Wood work: Louise Nevelson’s monochrome sculptures fill Pace London

London’s Pace Gallery launches a retrospective of prominent sculptor Louise Nevelson
London’s Pace Gallery launches a retrospective of prominent sculptor Louise Nevelson
(Image credit: Courtesy of Pace Gallery London)

In the flamboyant heyday that was post-war New York, a 60-year-old Russian expat with fake eyelashes and a passion for headscarves was the artist of the moment.

Photographed by Cecil Beaton and Robert Mapplethorpe, Louise Nevelson is now considered to be one of the most iconic and vital figures in the art world, regarded for her groundbreaking sculptural environments and her contribution to installation art, defying categorisation. Paving the way for the development of feminist art in the 1970s, Nevelson’s work challenged the taboo that only men’s work could be large-scale.

For the 26th time since 1963, and her Pace Gallery London debut, Nevelson's work will take over Pace Gallery with a show surveying her work from the mid-1950s until her death in 1988. Salvaging small pieces of scrap wood from old buildings and then nailing and gluing them together, Nevelson created sculptures which ranged from small assemblages to free-standing columns and monumental wall-based works, then painting them in a solid colour – most famously black or white. The artist purposefully selected wooden objects for their evocative potential, however after having risen to fame for her wooden sculptures, she also explored materials such as plexiglass, aluminium and steel.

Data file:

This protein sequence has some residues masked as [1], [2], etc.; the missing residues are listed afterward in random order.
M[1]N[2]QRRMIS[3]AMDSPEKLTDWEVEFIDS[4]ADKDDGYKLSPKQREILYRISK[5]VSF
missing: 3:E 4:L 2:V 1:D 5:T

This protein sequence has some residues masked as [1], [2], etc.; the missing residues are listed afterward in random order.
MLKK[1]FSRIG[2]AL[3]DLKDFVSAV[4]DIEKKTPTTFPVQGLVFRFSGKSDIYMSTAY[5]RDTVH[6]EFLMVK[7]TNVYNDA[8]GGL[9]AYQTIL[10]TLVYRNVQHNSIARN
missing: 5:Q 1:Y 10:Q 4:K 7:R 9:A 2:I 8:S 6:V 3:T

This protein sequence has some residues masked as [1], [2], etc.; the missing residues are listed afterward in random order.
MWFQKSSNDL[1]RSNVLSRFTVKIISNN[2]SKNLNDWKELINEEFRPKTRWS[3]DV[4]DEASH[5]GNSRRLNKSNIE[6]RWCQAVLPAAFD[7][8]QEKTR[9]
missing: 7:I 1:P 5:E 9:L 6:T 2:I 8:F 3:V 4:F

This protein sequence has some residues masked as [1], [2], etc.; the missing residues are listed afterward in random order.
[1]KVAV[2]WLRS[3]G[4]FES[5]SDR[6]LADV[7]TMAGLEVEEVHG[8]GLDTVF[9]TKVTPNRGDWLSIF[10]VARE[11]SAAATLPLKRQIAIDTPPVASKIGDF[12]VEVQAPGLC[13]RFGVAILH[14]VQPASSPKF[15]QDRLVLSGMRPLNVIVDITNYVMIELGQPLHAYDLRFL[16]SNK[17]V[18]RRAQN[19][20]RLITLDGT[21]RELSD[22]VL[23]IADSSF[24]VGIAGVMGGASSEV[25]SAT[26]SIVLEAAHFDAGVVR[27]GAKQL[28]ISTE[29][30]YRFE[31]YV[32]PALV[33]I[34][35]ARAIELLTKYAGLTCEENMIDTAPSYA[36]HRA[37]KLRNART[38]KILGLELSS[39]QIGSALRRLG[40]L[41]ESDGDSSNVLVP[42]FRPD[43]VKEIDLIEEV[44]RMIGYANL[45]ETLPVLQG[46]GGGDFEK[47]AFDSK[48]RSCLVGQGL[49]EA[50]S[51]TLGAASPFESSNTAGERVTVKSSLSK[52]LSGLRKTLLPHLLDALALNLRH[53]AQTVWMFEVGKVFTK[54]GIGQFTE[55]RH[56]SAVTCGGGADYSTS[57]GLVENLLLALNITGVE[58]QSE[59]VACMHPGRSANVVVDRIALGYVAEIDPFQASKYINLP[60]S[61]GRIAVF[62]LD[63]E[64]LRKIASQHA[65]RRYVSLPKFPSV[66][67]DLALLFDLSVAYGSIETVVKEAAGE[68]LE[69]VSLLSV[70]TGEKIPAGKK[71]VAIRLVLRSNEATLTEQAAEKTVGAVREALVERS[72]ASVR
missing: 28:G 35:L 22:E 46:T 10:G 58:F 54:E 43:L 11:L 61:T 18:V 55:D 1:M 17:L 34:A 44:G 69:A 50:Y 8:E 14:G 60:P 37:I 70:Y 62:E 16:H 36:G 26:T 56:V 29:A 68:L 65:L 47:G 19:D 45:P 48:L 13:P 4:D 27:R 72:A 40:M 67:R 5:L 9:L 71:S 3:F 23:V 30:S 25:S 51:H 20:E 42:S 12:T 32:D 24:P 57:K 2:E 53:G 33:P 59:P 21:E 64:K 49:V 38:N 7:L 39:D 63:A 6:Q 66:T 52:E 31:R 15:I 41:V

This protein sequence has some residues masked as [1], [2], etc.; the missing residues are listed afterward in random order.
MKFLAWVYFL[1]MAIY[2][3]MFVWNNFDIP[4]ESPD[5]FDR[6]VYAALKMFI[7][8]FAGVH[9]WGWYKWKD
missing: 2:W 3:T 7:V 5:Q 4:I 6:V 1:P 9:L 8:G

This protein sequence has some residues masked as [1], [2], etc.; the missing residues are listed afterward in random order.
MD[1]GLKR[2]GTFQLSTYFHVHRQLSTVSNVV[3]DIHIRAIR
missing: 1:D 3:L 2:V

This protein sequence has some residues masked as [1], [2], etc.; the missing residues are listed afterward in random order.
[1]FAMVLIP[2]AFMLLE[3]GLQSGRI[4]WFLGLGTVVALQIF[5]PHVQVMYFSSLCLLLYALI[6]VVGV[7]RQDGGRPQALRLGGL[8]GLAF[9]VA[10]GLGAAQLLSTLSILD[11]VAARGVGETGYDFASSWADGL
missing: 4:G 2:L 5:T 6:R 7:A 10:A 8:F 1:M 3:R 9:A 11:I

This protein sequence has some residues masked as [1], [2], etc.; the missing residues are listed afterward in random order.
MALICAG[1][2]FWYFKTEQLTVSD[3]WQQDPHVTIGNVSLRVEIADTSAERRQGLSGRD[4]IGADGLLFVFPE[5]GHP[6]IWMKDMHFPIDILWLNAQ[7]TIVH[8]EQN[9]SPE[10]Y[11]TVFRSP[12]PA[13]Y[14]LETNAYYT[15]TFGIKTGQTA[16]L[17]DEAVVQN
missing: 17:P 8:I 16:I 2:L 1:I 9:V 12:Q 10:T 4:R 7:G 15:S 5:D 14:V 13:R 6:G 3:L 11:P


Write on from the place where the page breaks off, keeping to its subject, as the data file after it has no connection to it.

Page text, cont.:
In addition to the presentation of a collection of significant monochrome sculptures, the exhibition will also include steel maquettes the artist produced for public spaces, exhibited in Chicago and at Harvard University. Thames & Hudson will also be releasing a book about the artist next autumn called Louise Nevelson: Light and Shadow by Laurie Wilson.

During the mid-1950s she produced her first batch of black wood sculptures, which the Whitney Museum decided to acquire

During the mid-1950s she produced her first batch of black wood sculptures, which the Whitney Museum decided to acquire, leading to her big break

(Image credit: Courtesy of Pace Gallery London)

Nevelson’s works established her reputation for sculptural bravado

Despite the unconventional materials used in her art, Nevelson’s works established her reputation for sculptural bravado

(Image credit: Courtesy of Pace Gallery London)

Nevelson shared with abstract expressionist painters an interest in creating large works that play with line, flatness and scale

Although primarily a sculptor, Nevelson shared with abstract expressionist painters an interest in creating large works that play with line, flatness and scale

(Image credit: Courtesy of Pace Gallery London)

Mark Rothko and Barnett Newman, Nevelson was interested in the sublime and spiritual transcendence

Like her contemporaries Mark Rothko and Barnett Newman, Nevelson was interested in the sublime and spiritual transcendence

(Image credit: Courtesy of Pace Gallery London)

Outside of her influence on feminist art, her sculpture also heavily influenced the development of installation art

Outside of her influence on feminist art, her sculpture also heavily influenced the development of installation art of the late 1960s and 1970s

(Image credit: Courtesy of Pace Gallery London)

Nevelson’s work is fundamental to the history of feminist art

Nevelson’s work is fundamental to the history of feminist art, as it challenged the dominant stereotype of the macho, male sculptor

(Image credit: Courtesy of Pace Gallery London)

Untitled, c. late 1970s, wood painted black.

Untitled, c. late 1970s, wood painted black. Courtesy of Pace Gallery

(Image credit: Courtesy of Pace Gallery London)

INFORMATION

Louise Nevelson will be on view until 16 July. For more information visit Pace Gallery London’s website (opens in new tab)

Photography: Courtesy of Pace Gallery London

ADDRESS

6 Burlington Gardens, London W1S 3ET

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